Category: European Central Bank

Is Mario Draghi pulling away the punch bowl?

“Draghi hints ECB may start winding down QE,” read the MarketWatch headline this morning:

European Central Bank President Mario Draghi hinted on Tuesday that the ECB might start winding down its large monetary stimulus as the eurozone economy picks up speed, even as he warned against an abrupt end to years of easy money.

The comments, at the ECB’s annual economic-policy conference in Portugal, come as investors watch closely for a sign that the world’s second most powerful central bank is preparing to withdraw controversial policies such as its EUR60 billion ($67.52 billion) a month bond-buying program.

Mr. Draghi said the ECB’s stimulus policies are working and will be gradually withdrawn as the economy accelerates. However, he warned that “any adjustments to our stance have to be made gradually, and only when the improving dynamics that justify them appear sufficiently secure.”

With the Fed now talking about contracting its balance sheet and the BOJ and ECB doing the heavy lifting, this seems like a big deal, yet equity markets have barely noticed.  The Euro Stoxx index was -0.13% while S&P 500 futures are currently -0.07%.  3-month VIX futures (Oct contract) stand at just 14.25. The eurozone sovereign debt markets are a different matter:

Germany 10-year = -0.56% (0.32% yield-to-maturity)

France 10-year = -0.59% (0.69% ytm)

Italy 10-year = -0.80% (1.98% ytm)

“Today Draghi moved his first step towards indicating that ECB monetary policy will become less [stimulative] in 2018,” said Marco Valli, an economist with UniCredit in Milan.

Mr. Valli said the ECB might reduce its monthly bond purchases to EUR40 billion in the first half of next year, followed by a further reduction to EUR20 billion per month in the second half of the year. That would be a slower pace of stimulus reduction than many analysts had been expecting.

Keep in mind, the ECB and Bank of Japan have been doing the heavy lifting as year-over-year growth in total assets shows:

Fed = 0%

ECB = +36.7%

BOJ = +20.0%

The bond markets are starting to pay attention (though still wildly delusional). Perhaps the equity markets should as well.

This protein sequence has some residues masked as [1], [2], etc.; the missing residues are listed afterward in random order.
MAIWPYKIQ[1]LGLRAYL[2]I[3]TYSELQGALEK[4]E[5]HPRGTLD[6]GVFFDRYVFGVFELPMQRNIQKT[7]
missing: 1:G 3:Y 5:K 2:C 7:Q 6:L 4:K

Can Cyprus create a contagion within the EU?

Over the last week Cyprus has made front page news as the country teeters on the brink of insolvency.  Knowing the powers at be have stricken the word from their playbook, or replaced it with “liquidity issue”, one must now consider the fate of the EU.   How can this be when Cyprus is a tiny .2% of eurozone GDP?   Consider this, according to the latest bank figures from the BIS, European banks had $38 billion of exposure to Cyprus!   In addition, last week the ECB threatened to withdraw emergency lending access (ELA) to the Central Bank of Cyprus unless they move forward with the proposed bank bail-in restructuring.

Cyprus has proposed the idea of a bail in as a way to recapitalize their insolvent banking system whereby depositors above and below 100,000 euros will be given haircuts of 9.9% and 6.75% respectively.

Of course, this completely violates traditional bank restructuring laws where depositors are the last party in line to incur any losses.  Which then begs the question, “why is the ECB trying to protect bondholders”?

Lets take a step back and review the moving parts in this game.  First, Cyprus is a low tax haven for Russian oligarchs while total deposits from Russia are somewhere near $26 billion or 130% of Cypriot GDP.  Total bank deposits are approximately $140 billion.

Over the last week the Central Bank of Cyprus has been posting sovereign debt at the ECB window, with undisclosed haircuts, in order to keep a lifeline open for the banks (which have been closed over this period of time).  During the Greek crisis haircuts ranged from initial 25% to 50% as the situation worsened due to strings attached by the ECB.

Final comments:  Why all of a sudden are the Cypriots being threatened by a complete removal of ELA by the ECB unless a bail-in is imposed on depositors?  Could one reason be the $9.7 billion in German bank exposure to Cypriot banks?  Or is there really no collateral, unlike Greece, so the ECB has no choice but to go after Russian oligarchs with a 10% money laundering fee?  Either way, the tiny country of Cyprus has already set off Spanish and Italian bank runs as the EU periphery prepares for possible bail-in aka ECB theft operations.  Now all we need to see is Mario Draghi making a statement, a la Ben Bernanke at the outset of the subprime bubble bursting, “Cyprus is only .2% of ECB and remains contained”.

WordPress Themes